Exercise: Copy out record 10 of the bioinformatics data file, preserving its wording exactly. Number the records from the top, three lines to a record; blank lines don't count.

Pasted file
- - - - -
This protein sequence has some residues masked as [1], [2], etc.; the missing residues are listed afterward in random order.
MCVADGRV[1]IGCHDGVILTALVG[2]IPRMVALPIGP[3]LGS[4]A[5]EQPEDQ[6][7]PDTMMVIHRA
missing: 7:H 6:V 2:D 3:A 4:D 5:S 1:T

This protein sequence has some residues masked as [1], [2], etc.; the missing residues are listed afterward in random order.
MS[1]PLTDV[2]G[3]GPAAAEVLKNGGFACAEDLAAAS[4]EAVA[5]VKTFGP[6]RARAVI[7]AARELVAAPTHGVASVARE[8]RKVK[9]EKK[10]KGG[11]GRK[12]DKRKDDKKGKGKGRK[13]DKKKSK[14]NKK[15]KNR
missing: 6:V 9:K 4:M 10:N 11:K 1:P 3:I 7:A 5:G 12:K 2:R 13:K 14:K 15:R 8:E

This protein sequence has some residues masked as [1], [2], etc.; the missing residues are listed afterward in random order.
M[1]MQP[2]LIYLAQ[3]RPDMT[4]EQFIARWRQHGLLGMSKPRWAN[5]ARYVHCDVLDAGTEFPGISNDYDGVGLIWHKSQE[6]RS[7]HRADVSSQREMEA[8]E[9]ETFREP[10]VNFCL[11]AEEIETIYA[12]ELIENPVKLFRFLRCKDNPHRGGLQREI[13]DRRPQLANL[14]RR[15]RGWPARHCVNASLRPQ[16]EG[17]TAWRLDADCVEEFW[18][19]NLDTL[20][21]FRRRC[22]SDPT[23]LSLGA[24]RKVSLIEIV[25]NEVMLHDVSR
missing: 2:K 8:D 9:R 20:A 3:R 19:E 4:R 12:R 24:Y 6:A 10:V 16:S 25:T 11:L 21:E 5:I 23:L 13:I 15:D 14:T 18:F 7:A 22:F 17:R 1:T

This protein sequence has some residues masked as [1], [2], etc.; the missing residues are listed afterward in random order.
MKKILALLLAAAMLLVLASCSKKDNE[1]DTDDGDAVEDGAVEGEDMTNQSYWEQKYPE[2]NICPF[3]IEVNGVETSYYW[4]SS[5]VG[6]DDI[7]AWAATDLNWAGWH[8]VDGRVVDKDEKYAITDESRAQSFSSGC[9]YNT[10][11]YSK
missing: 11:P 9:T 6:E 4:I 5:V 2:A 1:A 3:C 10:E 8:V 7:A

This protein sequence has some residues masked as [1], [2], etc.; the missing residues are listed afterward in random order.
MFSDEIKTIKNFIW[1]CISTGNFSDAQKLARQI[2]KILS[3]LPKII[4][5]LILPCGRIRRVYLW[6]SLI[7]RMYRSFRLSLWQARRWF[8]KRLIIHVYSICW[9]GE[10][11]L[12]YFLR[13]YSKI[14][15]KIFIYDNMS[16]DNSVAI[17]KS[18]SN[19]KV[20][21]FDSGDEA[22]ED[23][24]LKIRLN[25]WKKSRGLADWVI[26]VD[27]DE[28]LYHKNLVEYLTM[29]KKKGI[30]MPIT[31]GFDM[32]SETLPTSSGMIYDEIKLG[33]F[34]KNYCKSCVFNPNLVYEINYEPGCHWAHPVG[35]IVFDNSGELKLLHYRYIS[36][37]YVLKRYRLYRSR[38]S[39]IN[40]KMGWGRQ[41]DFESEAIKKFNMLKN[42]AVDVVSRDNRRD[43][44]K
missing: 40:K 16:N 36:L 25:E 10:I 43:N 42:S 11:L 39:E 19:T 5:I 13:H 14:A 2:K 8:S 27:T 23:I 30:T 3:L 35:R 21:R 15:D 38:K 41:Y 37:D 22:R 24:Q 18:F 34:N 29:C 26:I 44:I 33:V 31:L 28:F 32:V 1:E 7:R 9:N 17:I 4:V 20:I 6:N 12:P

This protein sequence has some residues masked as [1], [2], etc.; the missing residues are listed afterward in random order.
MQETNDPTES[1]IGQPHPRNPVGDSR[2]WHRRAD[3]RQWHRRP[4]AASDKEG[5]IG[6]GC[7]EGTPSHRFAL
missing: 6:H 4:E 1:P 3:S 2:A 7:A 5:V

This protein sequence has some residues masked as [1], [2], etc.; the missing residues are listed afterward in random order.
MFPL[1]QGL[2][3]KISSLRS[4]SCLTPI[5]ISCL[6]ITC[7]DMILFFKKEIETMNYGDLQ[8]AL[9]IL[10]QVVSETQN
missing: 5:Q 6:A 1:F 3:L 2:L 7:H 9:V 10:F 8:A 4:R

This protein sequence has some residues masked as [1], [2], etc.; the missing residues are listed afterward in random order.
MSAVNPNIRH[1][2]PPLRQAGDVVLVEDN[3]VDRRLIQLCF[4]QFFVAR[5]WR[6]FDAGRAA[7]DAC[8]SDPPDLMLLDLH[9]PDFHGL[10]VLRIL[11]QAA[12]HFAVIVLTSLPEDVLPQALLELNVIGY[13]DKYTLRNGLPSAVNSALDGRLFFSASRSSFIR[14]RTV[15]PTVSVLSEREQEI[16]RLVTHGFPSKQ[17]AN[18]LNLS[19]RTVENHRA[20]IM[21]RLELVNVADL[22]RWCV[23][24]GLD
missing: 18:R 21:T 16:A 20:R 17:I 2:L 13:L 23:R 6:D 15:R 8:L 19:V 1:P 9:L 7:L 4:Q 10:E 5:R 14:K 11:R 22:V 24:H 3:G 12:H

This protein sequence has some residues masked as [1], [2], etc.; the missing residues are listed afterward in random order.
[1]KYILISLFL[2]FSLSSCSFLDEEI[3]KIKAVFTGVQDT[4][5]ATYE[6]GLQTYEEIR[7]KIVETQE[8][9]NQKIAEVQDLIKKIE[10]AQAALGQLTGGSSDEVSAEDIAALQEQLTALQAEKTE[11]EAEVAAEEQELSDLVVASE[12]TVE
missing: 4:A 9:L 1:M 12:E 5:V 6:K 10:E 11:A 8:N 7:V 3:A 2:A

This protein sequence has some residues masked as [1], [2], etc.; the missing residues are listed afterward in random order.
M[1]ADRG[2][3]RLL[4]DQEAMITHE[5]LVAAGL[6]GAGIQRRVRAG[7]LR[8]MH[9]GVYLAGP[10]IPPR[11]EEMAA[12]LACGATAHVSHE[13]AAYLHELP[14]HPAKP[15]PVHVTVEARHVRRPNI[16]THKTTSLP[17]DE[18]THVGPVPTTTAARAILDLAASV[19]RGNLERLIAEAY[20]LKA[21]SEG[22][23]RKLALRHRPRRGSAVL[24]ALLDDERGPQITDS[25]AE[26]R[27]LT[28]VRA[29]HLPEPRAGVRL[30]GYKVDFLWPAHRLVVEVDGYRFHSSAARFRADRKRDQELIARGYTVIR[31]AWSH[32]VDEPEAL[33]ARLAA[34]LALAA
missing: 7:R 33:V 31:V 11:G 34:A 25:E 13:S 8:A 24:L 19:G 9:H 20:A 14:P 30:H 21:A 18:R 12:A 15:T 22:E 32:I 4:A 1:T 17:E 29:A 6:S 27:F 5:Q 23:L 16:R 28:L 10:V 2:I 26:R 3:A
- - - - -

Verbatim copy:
This protein sequence has some residues masked as [1], [2], etc.; the missing residues are listed afterward in random order.
M[1]ADRG[2][3]RLL[4]DQEAMITHE[5]LVAAGL[6]GAGIQRRVRAG[7]LR[8]MH[9]GVYLAGP[10]IPPR[11]EEMAA[12]LACGATAHVSHE[13]AAYLHELP[14]HPAKP[15]PVHVTVEARHVRRPNI[16]THKTTSLP[17]DE[18]THVGPVPTTTAARAILDLAASV[19]RGNLERLIAEAY[20]LKA[21]SEG[22][23]RKLALRHRPRRGSAVL[24]ALLDDERGPQITDS[25]AE[26]R[27]LT[28]VRA[29]HLPEPRAGVRL[30]GYKVDFLWPAHRLVVEVDGYRFHSSAARFRADRKRDQELIARGYTVIR[31]AWSH[32]VDEPEAL[33]ARLAA[34]LALAA
missing: 7:R 33:V 31:V 11:G 34:A 25:E 13:S 8:A 24:L 19:G 9:H 20:A 14:P 30:H 21:A 18:R 12:A 15:T 22:E 32:I 4:A 1:T 17:E 29:A 6:S 27:F 5:Q 23:L 16:R 28:L 10:V 2:I 26:R 3:A